4 Types of Travel That You Absolutely MUST Explore

Travel can be a spiritually transformative experience. All you need is an open mind, a willingness to endure hardship, and a dash of spontaneity

Smiling man walking with a haversack / travel concept

Picture this: It is past midnight. You’ve just entered an unknown town in Bulgaria. The overnight bus you took from Greece was supposed to continue on to Turkey where you have a reservation in a hostel, but it broke down, as often happens in those parts. What do you do next?

If you’re like my wife, Kerry, and I, you rely once again on the graciousness of strangers and allow a man who doesn’t speak a word of English, but you somehow intuitively trust, to take you to a lovely hotel near his home. And you end up staying a week in Bulgaria—and falling madly in love with the place, though, for the life of you, you can’t remember in which town you stayed.

In a nutshell, this incident describes why travel is so special for me. It’s spontaneous; there’s a hint of recklessness about it; it forces you to be constantly present to observe and improvise; but, perhaps most importantly, it strips you of all your baggage of ideas and identity so you’re left with just you. Turn over to read the lessons I learnt in my last 15 years of backpacking.

Travel strips you of all your baggage of ideas and identity so you’re left with just you

1. Travel without a goal

When I first started travelling, I usually carried an agenda—see this castle in Germany or visit that museum in Paris. Over time, I realised that my most satisfying trips were those in which I had no itinerary or plan; in which I let the road tell me what to do next. For example, in 2013, my wife and I travelled from Europe to India by road, letting each day be a new day. We walked, hitchhiked, and took buses and ferries. We went from sleeping outside a train station in Scotland, to walking 50 kilometres when the buses had gone on strike in rural Italy, to making new friends who gave us a villa to stay in Greece for a week. Along the way, we met a lively bunch of characters—from a Spanish couple who was cycling from Portugal to India, to a Romanian Krishna-bhakt who taught us a little yoga in Turkey—all of whom pushed our journey to unexpected places. In travelling this way, you tap into a hidden universe of intuition, covered by layers of right-brained rationality, that unblocks every part of your life.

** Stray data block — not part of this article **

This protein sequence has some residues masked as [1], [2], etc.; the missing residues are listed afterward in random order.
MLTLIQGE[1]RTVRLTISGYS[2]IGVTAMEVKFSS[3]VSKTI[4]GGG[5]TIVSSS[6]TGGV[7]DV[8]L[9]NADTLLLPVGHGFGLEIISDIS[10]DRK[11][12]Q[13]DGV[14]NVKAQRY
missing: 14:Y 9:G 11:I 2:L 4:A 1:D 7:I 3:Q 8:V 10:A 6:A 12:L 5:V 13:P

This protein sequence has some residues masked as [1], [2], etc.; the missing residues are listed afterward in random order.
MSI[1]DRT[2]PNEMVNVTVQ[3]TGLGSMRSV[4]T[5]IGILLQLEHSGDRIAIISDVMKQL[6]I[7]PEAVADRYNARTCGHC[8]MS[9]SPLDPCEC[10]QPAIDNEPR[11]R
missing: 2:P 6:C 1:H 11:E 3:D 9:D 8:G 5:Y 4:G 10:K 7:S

2. Travel on a dime

How do you know you’ve had a good vacation? You’ve felt something about the location, not just seen the tourist sights. And to truly feel a place you have to connect to its very essence by stripping down the layers of distance between you and the place. For me this means only one thing: always travel on a dime. Stay in hostels, not hotels. No matter one’s age, hostels are the place where backpackers meet to share old stories and to create new ones. Travel by the cheapest mode of transport available, whether it’s dilapidated buses or local ferries. And never eat in a place where the menu is in English [unless you’re in England, of course!]. I backpacked through all of South America, from Rio de Janeiro to Cuzco to the heart of the Amazon River, without speaking a word of Portuguese and Spanish. Even now, many years later, I feel a very visceral sense of connection to that continent every time I meet a South American, for I’ve lived and experienced their countries like the local people do.